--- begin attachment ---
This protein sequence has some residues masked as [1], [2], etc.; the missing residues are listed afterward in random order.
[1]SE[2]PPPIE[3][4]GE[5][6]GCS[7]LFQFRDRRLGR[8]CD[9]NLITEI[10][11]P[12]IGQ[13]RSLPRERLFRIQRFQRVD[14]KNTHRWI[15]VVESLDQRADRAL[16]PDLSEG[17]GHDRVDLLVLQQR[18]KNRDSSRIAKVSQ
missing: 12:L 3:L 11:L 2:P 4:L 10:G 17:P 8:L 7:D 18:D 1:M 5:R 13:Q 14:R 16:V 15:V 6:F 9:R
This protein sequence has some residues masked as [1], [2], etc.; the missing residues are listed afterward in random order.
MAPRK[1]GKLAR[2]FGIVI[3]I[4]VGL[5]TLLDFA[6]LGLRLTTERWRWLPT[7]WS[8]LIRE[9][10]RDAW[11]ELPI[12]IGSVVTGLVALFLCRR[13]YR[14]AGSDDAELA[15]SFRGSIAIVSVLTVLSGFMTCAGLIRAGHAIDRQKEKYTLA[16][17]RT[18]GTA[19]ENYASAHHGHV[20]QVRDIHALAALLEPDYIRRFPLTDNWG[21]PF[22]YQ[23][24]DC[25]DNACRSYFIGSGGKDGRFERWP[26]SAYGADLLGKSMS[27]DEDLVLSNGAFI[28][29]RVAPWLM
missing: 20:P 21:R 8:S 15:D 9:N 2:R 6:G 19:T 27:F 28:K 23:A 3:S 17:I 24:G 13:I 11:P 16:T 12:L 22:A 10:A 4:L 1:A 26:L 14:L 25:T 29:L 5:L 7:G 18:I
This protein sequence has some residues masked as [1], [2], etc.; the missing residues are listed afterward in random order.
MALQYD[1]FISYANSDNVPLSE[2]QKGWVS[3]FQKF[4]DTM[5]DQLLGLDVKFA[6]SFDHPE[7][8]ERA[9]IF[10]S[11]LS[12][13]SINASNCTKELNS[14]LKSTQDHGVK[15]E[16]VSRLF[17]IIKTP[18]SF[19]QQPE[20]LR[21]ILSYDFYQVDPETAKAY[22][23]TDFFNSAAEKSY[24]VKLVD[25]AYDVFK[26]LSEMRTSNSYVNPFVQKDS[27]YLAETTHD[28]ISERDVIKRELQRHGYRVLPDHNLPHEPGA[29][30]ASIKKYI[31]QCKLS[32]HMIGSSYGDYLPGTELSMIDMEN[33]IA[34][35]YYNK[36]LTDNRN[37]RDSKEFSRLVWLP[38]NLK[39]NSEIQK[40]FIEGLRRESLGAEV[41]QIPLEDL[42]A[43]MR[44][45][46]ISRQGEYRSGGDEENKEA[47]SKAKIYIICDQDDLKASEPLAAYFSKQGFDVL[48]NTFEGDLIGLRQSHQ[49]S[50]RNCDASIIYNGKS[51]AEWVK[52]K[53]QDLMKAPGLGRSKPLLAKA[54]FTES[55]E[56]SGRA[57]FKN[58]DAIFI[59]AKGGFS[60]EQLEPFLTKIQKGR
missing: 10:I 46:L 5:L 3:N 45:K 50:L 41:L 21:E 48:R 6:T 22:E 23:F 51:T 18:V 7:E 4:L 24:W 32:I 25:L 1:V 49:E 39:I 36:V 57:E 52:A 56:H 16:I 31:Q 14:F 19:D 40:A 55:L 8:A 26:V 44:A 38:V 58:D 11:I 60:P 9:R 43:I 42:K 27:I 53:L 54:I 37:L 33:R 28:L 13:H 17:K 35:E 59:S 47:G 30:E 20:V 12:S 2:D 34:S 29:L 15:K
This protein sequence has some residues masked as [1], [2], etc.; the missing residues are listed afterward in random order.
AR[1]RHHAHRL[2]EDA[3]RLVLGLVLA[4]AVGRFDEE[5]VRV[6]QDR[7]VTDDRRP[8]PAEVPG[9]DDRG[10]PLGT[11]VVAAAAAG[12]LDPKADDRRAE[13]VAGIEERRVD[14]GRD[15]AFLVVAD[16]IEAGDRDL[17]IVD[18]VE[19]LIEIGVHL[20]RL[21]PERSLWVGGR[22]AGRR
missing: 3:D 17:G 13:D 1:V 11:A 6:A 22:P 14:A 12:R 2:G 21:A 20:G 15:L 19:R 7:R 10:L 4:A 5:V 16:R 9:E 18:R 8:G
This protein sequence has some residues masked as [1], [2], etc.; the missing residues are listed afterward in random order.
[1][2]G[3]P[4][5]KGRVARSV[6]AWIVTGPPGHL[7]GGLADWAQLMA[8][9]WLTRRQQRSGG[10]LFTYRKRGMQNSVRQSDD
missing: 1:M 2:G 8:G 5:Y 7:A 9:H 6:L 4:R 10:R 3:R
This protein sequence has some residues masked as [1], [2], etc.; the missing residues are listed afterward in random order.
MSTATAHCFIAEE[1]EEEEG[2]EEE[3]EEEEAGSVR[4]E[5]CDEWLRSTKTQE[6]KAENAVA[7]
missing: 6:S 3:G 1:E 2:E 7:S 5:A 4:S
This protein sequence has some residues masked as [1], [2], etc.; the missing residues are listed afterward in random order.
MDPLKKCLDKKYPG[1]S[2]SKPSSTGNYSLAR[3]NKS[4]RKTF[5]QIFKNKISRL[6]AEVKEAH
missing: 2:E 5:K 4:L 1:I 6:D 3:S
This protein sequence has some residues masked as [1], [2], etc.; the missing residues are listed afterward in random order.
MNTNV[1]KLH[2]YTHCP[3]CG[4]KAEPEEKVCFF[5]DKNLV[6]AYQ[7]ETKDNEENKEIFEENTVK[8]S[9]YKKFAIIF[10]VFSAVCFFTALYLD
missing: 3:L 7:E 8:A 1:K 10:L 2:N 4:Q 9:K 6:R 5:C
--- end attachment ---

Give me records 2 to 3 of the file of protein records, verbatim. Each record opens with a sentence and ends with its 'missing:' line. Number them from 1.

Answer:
This protein sequence has some residues masked as [1], [2], etc.; the missing residues are listed afterward in random order.
MAPRK[1]GKLAR[2]FGIVI[3]I[4]VGL[5]TLLDFA[6]LGLRLTTERWRWLPT[7]WS[8]LIRE[9][10]RDAW[11]ELPI[12]IGSVVTGLVALFLCRR[13]YR[14]AGSDDAELA[15]SFRGSIAIVSVLTVLSGFMTCAGLIRAGHAIDRQKEKYTLA[16][17]RT[18]GTA[19]ENYASAHHGHV[20]QVRDIHALAALLEPDYIRRFPLTDNWG[21]PF[22]YQ[23][24]DC[25]DNACRSYFIGSGGKDGRFERWP[26]SAYGADLLGKSMS[27]DEDLVLSNGAFI[28][29]RVAPWLM
missing: 20:P 21:R 8:S 15:D 9:N 2:R 6:G 19:T 27:F 28:K 23:A 3:S 17:I 24:G 13:I 11:P 16:T 12:L 22:A 10:A 4:L 1:A 26:L 14:L 25:T 29:L 5:L 7:G 18:I
This protein sequence has some residues masked as [1], [2], etc.; the missing residues are listed afterward in random order.
MALQYD[1]FISYANSDNVPLSE[2]QKGWVS[3]FQKF[4]DTM[5]DQLLGLDVKFA[6]SFDHPE[7][8]ERA[9]IF[10]S[11]LS[12][13]SINASNCTKELNS[14]LKSTQDHGVK[15]E[16]VSRLF[17]IIKTP[18]SF[19]QQPE[20]LR[21]ILSYDFYQVDPETAKAY[22][23]TDFFNSAAEKSY[24]VKLVD[25]AYDVFK[26]LSEMRTSNSYVNPFVQKDS[27]YLAETTHD[28]ISERDVIKRELQRHGYRVLPDHNLPHEPGA[29][30]ASIKKYI[31]QCKLS[32]HMIGSSYGDYLPGTELSMIDMEN[33]IA[34][35]YYNK[36]LTDNRN[37]RDSKEFSRLVWLP[38]NLK[39]NSEIQK[40]FIEGLRRESLGAEV[41]QIPLEDL[42]A[43]MR[44][45][46]ISRQGEYRSGGDEENKEA[47]SKAKIYIICDQDDLKASEPLAAYFSKQGFDVL[48]NTFEGDLIGLRQSHQ[49]S[50]RNCDASIIYNGKS[51]AEWVK[52]K[53]QDLMKAPGLGRSKPLLAKA[54]FTES[55]E[56]SGRA[57]FKN[58]DAIFI[59]AKGGFS[60]EQLEPFLTKIQKGR
missing: 10:I 46:L 5:L 3:N 45:K 50:L 41:L 21:E 48:R 6:T 22:E 23:F 51:T 18:V 7:E 4:L 24:W 32:I 25:L 1:V 49:E 39:I 36:V 57:E 52:A 56:H 16:I 31:Q 14:F 19:D 40:A 55:L 8:A 26:V 44:A 38:V 58:D 11:I 60:P 9:R 43:I 42:K 27:I 53:L 54:I 37:L 33:R 28:L 13:H 17:K 35:E 59:S 47:G 30:E 20:V 12:S 2:D 34:S 29:L 15:K